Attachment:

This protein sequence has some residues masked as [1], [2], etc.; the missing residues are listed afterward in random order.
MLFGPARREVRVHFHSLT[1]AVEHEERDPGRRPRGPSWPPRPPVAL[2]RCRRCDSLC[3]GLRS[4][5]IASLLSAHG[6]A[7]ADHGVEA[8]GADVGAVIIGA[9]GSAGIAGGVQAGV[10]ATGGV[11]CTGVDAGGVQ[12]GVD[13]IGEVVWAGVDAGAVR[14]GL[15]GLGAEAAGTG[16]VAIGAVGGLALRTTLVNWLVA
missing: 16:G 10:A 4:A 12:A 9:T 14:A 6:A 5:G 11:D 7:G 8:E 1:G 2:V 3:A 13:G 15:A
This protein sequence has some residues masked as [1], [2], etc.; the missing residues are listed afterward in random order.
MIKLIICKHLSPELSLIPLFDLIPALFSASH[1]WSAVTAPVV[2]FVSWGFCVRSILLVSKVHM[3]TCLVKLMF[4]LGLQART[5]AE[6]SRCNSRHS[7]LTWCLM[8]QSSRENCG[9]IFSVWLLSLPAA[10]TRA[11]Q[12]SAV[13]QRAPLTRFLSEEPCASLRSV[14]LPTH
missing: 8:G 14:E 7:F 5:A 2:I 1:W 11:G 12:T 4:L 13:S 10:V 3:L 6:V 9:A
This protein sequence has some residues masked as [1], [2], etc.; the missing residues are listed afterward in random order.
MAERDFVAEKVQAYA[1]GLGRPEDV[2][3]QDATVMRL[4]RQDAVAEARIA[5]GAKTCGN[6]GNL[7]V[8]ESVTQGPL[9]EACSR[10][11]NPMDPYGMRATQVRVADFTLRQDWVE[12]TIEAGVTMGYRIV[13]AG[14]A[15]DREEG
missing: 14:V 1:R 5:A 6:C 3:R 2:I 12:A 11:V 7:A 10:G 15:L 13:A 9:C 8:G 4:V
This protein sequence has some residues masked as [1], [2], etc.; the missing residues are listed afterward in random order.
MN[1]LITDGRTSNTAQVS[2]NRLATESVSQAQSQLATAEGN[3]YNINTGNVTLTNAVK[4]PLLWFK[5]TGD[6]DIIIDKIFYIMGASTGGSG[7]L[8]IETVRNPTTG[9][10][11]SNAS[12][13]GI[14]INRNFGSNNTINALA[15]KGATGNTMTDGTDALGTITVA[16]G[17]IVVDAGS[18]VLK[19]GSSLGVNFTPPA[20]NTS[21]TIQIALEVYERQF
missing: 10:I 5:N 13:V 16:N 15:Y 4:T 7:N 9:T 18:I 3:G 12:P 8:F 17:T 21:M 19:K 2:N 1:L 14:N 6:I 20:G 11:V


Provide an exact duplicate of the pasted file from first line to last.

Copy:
This protein sequence has some residues masked as [1], [2], etc.; the missing residues are listed afterward in random order.
MLFGPARREVRVHFHSLT[1]AVEHEERDPGRRPRGPSWPPRPPVAL[2]RCRRCDSLC[3]GLRS[4][5]IASLLSAHG[6]A[7]ADHGVEA[8]GADVGAVIIGA[9]GSAGIAGGVQAGV[10]ATGGV[11]CTGVDAGGVQ[12]GVD[13]IGEVVWAGVDAGAVR[14]GL[15]GLGAEAAGTG[16]VAIGAVGGLALRTTLVNWLVA
missing: 16:G 10:A 4:A 12:A 9:T 14:A 6:A 5:G 11:D 7:G 8:E 1:G 2:V 3:A 13:G 15:A
This protein sequence has some residues masked as [1], [2], etc.; the missing residues are listed afterward in random order.
MIKLIICKHLSPELSLIPLFDLIPALFSASH[1]WSAVTAPVV[2]FVSWGFCVRSILLVSKVHM[3]TCLVKLMF[4]LGLQART[5]AE[6]SRCNSRHS[7]LTWCLM[8]QSSRENCG[9]IFSVWLLSLPAA[10]TRA[11]Q[12]SAV[13]QRAPLTRFLSEEPCASLRSV[14]LPTH
missing: 8:G 14:E 7:F 5:A 2:I 1:W 11:G 12:T 4:L 13:S 10:V 3:L 6:V 9:A
This protein sequence has some residues masked as [1], [2], etc.; the missing residues are listed afterward in random order.
MAERDFVAEKVQAYA[1]GLGRPEDV[2][3]QDATVMRL[4]RQDAVAEARIA[5]GAKTCGN[6]GNL[7]V[8]ESVTQGPL[9]EACSR[10][11]NPMDPYGMRATQVRVADFTLRQDWVE[12]TIEAGVTMGYRIV[13]AG[14]A[15]DREEG
missing: 14:V 1:R 5:A 6:C 3:R 2:I 12:A 11:V 7:A 10:G 15:L 13:A 9:C 8:G 4:V
This protein sequence has some residues masked as [1], [2], etc.; the missing residues are listed afterward in random order.
MN[1]LITDGRTSNTAQVS[2]NRLATESVSQAQSQLATAEGN[3]YNINTGNVTLTNAVK[4]PLLWFK[5]TGD[6]DIIIDKIFYIMGASTGGSG[7]L[8]IETVRNPTTG[9][10][11]SNAS[12][13]GI[14]INRNFGSNNTINALA[15]KGATGNTMTDGTDALGTITVA[16]G[17]IVVDAGS[18]VLK[19]GSSLGVNFTPPA[20]NTS[21]TIQIALEVYERQF
missing: 10:I 5:N 13:V 16:N 15:Y 4:T 7:N 9:T 18:I 3:G 12:P 8:F 17:T 21:M 19:K 2:N 1:L 14:N 6:I 20:G 11:V